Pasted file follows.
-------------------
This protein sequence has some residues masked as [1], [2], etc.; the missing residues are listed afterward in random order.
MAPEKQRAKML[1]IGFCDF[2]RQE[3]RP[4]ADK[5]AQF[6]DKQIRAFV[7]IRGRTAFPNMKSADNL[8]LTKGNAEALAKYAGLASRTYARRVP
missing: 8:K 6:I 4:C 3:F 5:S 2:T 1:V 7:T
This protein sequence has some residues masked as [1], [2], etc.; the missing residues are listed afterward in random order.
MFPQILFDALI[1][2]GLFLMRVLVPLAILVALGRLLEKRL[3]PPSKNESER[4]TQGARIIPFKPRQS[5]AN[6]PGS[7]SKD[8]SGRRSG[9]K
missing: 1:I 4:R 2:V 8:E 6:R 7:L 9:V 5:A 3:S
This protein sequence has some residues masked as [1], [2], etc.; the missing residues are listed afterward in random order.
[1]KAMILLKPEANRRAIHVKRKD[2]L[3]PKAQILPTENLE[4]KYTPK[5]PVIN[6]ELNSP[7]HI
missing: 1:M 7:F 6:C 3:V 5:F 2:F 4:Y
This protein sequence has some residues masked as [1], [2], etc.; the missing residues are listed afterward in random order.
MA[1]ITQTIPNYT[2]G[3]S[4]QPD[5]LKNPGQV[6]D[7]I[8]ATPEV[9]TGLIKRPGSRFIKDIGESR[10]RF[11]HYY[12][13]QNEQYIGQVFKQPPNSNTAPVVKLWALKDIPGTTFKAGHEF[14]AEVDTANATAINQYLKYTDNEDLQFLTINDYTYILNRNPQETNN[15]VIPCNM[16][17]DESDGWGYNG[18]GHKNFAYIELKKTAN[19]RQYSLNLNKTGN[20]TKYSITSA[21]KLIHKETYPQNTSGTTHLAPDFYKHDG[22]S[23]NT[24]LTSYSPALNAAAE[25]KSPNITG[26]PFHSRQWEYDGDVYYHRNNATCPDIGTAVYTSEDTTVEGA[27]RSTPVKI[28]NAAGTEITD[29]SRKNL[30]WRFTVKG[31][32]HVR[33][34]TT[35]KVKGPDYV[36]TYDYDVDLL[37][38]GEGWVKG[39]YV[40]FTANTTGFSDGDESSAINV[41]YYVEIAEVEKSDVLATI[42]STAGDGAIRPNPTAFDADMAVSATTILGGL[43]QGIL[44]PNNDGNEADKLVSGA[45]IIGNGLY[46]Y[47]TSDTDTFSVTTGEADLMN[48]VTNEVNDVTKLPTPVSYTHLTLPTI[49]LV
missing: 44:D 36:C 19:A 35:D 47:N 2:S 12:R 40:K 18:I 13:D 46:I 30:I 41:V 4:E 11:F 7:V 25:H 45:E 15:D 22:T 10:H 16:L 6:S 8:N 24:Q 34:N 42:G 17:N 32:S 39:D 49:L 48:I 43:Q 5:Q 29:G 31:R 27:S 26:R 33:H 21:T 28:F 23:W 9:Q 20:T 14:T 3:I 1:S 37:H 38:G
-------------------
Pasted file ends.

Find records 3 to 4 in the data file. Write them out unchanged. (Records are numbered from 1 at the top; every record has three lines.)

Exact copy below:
This protein sequence has some residues masked as [1], [2], etc.; the missing residues are listed afterward in random order.
[1]KAMILLKPEANRRAIHVKRKD[2]L[3]PKAQILPTENLE[4]KYTPK[5]PVIN[6]ELNSP[7]HI
missing: 1:M 7:F 6:C 3:V 5:F 2:F 4:Y
This protein sequence has some residues masked as [1], [2], etc.; the missing residues are listed afterward in random order.
MA[1]ITQTIPNYT[2]G[3]S[4]QPD[5]LKNPGQV[6]D[7]I[8]ATPEV[9]TGLIKRPGSRFIKDIGESR[10]RF[11]HYY[12][13]QNEQYIGQVFKQPPNSNTAPVVKLWALKDIPGTTFKAGHEF[14]AEVDTANATAINQYLKYTDNEDLQFLTINDYTYILNRNPQETNN[15]VIPCNM[16][17]DESDGWGYNG[18]GHKNFAYIELKKTAN[19]RQYSLNLNKTGN[20]TKYSITSA[21]KLIHKETYPQNTSGTTHLAPDFYKHDG[22]S[23]NT[24]LTSYSPALNAAAE[25]KSPNITG[26]PFHSRQWEYDGDVYYHRNNATCPDIGTAVYTSEDTTVEGA[27]RSTPVKI[28]NAAGTEITD[29]SRKNL[30]WRFTVKG[31][32]HVR[33][34]TT[35]KVKGPDYV[36]TYDYDVDLL[37][38]GEGWVKG[39]YV[40]FTANTTGFSDGDESSAINV[41]YYVEIAEVEKSDVLATI[42]STAGDGAIRPNPTAFDADMAVSATTILGGL[43]QGIL[44]PNNDGNEADKLVSGA[45]IIGNGLY[46]Y[47]TSDTDTFSVTTGEADLMN[48]VTNEVNDVTKLPTPVSYTHLTLPTI[49]LV
missing: 44:D 36:C 19:A 35:D 47:N 2:S 12:R 40:K 18:I 13:D 46:I 30:I 41:V 4:E 11:F 7:V 25:H 45:E 15:D 22:T 10:H 16:L 6:S 8:N 24:Q 34:N 42:G 17:N 32:S 39:D 49:L 48:I 43:Q 5:Q 29:G 31:R 27:S 26:R 33:H 21:T 28:F 23:W 9:Q 20:T 14:T 3:I 1:S 37:H 38:G